Podcast: Shop Talk – Community Cycling Center and Bikes for Humanity

Posted by on December 22nd, 2021 at 1:57 pm

We’re just about to sign off for the week to enjoy the holiday (and my daughter turns 19 tomorrow!), but before we take a break I wanted to share the work of people and organizations who are making the season brighter for people in need.

I loved talking to shop owners last month for our first Shop Talk series episode. This time I talked to leaders and staff from two local nonprofits — Bikes for Humanity and Community Cycling Center — that also provide bikes for the community, but have a much different approach. They focus on making bikes more accessible for people on low-incomes and for people who either don’t have a shop in their neighborhood or would likely never feel comfortable walking into a traditional, for-profit bike shop.

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(L to R Photos: Jonathan Maus/BikePortland, Community Cycling Center/Facebook, Courtesy Andrew Shaw-Kitch)

Bikes for Humanity on southeast Powell started (as Community Exchange Bike School/Exchange Cycle Tours) in 2005 and became an official non-profit in 2015. I spoke to their current executive director, Andrew Shaw-Kitch, who’s been with the group since 2014. Andrew shared how he went from taking a free class in 2014 to leading the organization, and explained the lost art of patching inner tubes.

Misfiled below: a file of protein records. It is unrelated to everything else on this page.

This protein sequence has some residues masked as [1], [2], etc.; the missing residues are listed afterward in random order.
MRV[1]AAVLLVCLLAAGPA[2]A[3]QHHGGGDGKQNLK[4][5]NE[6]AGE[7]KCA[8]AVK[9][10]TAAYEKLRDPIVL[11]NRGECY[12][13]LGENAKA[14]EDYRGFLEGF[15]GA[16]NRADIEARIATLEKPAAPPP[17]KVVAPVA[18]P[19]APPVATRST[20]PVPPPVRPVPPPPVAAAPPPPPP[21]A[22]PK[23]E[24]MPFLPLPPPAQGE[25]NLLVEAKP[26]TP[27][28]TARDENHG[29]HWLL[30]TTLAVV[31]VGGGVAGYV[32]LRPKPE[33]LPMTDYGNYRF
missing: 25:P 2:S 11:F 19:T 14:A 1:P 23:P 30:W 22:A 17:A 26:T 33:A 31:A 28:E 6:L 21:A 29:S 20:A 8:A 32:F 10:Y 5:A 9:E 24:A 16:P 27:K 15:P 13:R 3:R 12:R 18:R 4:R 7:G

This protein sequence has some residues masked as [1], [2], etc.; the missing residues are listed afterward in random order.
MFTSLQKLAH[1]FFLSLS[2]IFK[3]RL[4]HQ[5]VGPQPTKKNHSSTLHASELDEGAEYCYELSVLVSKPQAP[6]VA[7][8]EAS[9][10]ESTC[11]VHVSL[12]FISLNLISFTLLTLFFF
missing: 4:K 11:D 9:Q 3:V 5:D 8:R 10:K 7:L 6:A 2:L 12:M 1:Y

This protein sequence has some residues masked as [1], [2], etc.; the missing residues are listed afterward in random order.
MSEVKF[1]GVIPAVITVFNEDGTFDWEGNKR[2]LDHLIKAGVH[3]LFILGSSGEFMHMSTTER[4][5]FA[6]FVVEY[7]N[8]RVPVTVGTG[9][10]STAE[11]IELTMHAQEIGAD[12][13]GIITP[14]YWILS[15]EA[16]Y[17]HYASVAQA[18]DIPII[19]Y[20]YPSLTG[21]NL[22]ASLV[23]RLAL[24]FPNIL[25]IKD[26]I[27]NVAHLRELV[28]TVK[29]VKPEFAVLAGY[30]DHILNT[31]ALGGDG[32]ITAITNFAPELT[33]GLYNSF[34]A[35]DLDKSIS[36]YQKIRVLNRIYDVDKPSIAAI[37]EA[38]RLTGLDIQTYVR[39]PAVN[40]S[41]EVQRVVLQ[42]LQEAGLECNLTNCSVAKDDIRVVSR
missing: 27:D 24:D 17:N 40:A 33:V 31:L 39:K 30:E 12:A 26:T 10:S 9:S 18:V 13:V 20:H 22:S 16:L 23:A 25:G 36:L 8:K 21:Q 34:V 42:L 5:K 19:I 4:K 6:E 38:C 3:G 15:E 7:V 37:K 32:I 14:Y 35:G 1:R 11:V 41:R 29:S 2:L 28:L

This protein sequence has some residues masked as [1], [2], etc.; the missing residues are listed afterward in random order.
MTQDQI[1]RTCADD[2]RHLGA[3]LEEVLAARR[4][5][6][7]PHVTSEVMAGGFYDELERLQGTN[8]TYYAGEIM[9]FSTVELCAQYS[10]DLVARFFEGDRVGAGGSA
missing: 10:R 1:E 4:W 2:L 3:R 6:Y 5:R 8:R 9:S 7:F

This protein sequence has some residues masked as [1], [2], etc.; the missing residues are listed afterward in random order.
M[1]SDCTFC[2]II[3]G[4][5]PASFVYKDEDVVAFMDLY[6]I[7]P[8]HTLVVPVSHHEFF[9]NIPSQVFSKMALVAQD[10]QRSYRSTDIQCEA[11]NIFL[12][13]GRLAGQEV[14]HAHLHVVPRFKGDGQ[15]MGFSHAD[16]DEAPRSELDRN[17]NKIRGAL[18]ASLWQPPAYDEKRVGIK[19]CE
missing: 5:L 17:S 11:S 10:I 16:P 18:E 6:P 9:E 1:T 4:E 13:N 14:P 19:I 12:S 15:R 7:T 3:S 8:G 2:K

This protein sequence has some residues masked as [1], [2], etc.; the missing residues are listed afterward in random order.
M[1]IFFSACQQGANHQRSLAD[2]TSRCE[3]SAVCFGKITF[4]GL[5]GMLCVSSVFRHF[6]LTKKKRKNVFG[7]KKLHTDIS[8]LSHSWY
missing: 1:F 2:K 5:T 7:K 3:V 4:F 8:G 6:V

The Community Cycling Center in the Alberta neighborhood was founded in 1994 and still serves the community with a retail bike shop and several programs including their annual Holiday Bike Drive, that happened just last weekend. I spoke to their marketing coordinator Cole Lalomia and their program manager Nissy Cobb. Lalomia shared about a very cool program he created called “Pay It Forward” that gave over 200 people free flat fixes this year. And Nissy shared how the CCC is their “dream shop” and how its supportive environment made her feel safe enough to come out as trans and non-binary.

It was a really fun episode to put together and I think you’ll be heartened and inspired to hear from these great folks and learn more about the work they’re doing.

One more thing, I want you to know how much I’ve enjoyed getting the podcast up-and-running these past six months or so. We recently pushed past 5,000 downloads which is really amazing and I’m very grateful so many of you are listening.

Thanks again for all the support and have a great holiday.

P.S. Next week’s episode will feature an interview with Sellwood Cycle Repair owner Erik Tonkin.

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